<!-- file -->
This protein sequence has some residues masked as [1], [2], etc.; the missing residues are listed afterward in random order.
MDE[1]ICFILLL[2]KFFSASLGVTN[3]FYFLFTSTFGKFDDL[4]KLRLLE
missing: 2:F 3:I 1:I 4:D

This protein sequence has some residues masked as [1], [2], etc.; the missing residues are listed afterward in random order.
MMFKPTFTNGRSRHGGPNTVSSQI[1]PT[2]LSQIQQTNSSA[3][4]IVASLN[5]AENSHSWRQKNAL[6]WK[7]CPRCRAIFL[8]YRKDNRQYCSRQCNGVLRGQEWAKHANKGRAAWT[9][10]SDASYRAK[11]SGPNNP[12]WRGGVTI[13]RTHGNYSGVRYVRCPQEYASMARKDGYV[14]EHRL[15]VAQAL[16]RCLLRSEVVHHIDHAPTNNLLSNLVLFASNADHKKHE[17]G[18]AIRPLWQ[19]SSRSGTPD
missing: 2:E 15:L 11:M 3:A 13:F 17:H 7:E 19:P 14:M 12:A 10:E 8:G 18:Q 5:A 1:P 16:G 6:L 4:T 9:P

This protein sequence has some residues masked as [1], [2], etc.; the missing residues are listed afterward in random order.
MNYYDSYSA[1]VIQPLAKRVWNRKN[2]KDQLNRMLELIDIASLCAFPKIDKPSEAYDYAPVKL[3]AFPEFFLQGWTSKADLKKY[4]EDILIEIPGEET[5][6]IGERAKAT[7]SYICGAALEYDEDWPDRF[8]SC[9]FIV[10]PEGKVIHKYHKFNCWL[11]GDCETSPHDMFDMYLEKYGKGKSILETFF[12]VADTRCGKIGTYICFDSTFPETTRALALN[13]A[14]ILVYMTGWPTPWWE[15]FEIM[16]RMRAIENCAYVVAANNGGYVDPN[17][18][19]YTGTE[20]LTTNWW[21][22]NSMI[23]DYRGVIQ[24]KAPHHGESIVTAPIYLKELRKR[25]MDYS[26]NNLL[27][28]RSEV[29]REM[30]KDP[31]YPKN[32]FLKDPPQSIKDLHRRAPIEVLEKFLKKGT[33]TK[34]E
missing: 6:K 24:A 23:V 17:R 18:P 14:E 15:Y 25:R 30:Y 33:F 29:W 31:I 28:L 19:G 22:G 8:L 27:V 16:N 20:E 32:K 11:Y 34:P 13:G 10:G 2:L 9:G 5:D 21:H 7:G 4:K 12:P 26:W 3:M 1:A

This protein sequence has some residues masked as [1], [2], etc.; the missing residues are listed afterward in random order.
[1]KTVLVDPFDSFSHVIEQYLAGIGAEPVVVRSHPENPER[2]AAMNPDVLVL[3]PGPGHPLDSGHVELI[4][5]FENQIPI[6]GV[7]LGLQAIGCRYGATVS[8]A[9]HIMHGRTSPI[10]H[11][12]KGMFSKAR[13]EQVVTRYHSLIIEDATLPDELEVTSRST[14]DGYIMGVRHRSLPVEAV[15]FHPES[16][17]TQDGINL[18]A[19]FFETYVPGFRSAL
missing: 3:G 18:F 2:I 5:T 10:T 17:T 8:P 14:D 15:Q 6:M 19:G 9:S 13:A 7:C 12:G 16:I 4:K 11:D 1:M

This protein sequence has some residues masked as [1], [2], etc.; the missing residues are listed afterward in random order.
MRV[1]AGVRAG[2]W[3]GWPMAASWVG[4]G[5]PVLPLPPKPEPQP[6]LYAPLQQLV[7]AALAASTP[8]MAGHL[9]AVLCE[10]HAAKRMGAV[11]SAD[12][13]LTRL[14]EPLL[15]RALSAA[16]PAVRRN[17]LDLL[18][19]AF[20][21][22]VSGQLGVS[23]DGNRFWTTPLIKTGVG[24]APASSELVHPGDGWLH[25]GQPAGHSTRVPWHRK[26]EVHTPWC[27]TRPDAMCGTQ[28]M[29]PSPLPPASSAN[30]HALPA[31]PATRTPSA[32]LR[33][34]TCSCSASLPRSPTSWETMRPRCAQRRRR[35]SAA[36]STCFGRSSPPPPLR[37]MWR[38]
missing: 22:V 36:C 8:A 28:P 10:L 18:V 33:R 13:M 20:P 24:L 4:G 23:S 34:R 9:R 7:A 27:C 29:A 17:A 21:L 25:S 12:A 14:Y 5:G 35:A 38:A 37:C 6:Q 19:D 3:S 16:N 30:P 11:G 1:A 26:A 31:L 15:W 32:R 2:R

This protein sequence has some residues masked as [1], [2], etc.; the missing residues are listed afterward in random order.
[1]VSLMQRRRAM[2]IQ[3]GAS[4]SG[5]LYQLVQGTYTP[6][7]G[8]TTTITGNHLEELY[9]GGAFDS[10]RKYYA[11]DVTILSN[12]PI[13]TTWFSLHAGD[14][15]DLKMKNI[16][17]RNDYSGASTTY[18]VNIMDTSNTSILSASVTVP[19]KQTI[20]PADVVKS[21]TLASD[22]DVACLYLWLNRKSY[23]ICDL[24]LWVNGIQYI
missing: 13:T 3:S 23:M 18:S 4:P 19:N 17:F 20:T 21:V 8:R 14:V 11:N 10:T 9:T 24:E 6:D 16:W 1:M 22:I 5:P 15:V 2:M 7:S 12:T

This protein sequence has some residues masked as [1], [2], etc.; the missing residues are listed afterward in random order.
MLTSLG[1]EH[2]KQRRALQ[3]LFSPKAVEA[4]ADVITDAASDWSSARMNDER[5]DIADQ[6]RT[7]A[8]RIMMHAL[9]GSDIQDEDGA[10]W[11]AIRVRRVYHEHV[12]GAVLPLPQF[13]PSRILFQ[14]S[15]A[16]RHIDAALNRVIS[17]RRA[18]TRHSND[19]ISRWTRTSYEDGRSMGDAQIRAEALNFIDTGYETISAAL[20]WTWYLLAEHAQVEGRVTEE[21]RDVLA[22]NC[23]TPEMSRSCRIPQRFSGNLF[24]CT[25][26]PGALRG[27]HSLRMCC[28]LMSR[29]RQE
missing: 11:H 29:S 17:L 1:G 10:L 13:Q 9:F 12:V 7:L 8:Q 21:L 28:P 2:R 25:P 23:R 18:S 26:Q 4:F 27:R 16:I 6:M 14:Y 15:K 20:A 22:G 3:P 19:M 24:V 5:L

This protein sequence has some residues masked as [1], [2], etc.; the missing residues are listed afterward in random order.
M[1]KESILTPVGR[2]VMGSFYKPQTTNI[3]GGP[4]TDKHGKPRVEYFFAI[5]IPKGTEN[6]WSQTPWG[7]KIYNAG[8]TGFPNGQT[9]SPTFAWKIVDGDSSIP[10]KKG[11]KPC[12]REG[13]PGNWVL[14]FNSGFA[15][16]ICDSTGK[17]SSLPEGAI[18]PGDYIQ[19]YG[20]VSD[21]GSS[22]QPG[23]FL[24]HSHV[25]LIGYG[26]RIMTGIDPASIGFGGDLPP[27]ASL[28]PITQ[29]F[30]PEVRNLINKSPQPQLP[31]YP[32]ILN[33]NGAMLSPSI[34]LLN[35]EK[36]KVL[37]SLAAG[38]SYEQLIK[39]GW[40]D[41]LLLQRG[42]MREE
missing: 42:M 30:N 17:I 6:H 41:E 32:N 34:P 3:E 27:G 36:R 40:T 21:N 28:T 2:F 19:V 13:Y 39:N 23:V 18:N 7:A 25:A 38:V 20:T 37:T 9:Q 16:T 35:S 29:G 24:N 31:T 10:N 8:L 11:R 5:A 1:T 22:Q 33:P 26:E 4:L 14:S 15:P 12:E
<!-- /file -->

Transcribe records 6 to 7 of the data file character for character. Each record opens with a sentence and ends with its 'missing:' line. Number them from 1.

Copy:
This protein sequence has some residues masked as [1], [2], etc.; the missing residues are listed afterward in random order.
[1]VSLMQRRRAM[2]IQ[3]GAS[4]SG[5]LYQLVQGTYTP[6][7]G[8]TTTITGNHLEELY[9]GGAFDS[10]RKYYA[11]DVTILSN[12]PI[13]TTWFSLHAGD[14][15]DLKMKNI[16][17]RNDYSGASTTY[18]VNIMDTSNTSILSASVTVP[19]KQTI[20]PADVVKS[21]TLASD[22]DVACLYLWLNRKSY[23]ICDL[24]LWVNGIQYI
missing: 13:T 3:S 23:M 18:S 4:P 19:N 17:F 20:T 21:V 8:R 14:V 11:N 10:T 9:T 24:E 6:D 16:W 1:M 22:I 5:P 15:V 2:M 7:S 12:T

This protein sequence has some residues masked as [1], [2], etc.; the missing residues are listed afterward in random order.
MLTSLG[1]EH[2]KQRRALQ[3]LFSPKAVEA[4]ADVITDAASDWSSARMNDER[5]DIADQ[6]RT[7]A[8]RIMMHAL[9]GSDIQDEDGA[10]W[11]AIRVRRVYHEHV[12]GAVLPLPQF[13]PSRILFQ[14]S[15]A[16]RHIDAALNRVIS[17]RRA[18]TRHSND[19]ISRWTRTSYEDGRSMGDAQIRAEALNFIDTGYETISAAL[20]WTWYLLAEHAQVEGRVTEE[21]RDVLA[22]NC[23]TPEMSRSCRIPQRFSGNLF[24]CT[25][26]PGALRG[27]HSLRMCC[28]LMSR[29]RQE
missing: 11:H 29:S 17:L 1:G 10:L 13:Q 9:F 12:V 7:L 8:Q 21:L 28:P 2:R 25:P 23:R 18:S 26:Q 4:F 27:R 16:I 6:M 14:Y 15:K 20:A 22:G 3:P 19:M 24:V 5:L